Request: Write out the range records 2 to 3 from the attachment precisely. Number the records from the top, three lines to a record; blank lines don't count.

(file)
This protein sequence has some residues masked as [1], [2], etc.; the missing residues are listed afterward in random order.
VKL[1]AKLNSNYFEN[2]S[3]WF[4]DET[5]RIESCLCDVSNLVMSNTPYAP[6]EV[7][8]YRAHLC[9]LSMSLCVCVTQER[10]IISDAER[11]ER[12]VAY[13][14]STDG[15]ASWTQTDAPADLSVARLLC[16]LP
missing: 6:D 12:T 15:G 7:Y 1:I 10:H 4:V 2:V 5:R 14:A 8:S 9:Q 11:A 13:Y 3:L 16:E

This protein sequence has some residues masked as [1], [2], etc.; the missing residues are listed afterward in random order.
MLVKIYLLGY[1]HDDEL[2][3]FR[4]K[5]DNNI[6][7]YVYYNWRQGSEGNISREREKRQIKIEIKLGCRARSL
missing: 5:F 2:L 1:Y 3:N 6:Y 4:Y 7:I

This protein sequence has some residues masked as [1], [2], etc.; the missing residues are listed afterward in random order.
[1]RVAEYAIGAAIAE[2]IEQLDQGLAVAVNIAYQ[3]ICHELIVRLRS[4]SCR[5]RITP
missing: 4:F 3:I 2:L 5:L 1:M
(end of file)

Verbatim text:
This protein sequence has some residues masked as [1], [2], etc.; the missing residues are listed afterward in random order.
MLVKIYLLGY[1]HDDEL[2][3]FR[4]K[5]DNNI[6][7]YVYYNWRQGSEGNISREREKRQIKIEIKLGCRARSL
missing: 5:F 2:L 1:Y 3:N 6:Y 4:Y 7:I

This protein sequence has some residues masked as [1], [2], etc.; the missing residues are listed afterward in random order.
[1]RVAEYAIGAAIAE[2]IEQLDQGLAVAVNIAYQ[3]ICHELIVRLRS[4]SCR[5]RITP
missing: 4:F 3:I 2:L 5:L 1:M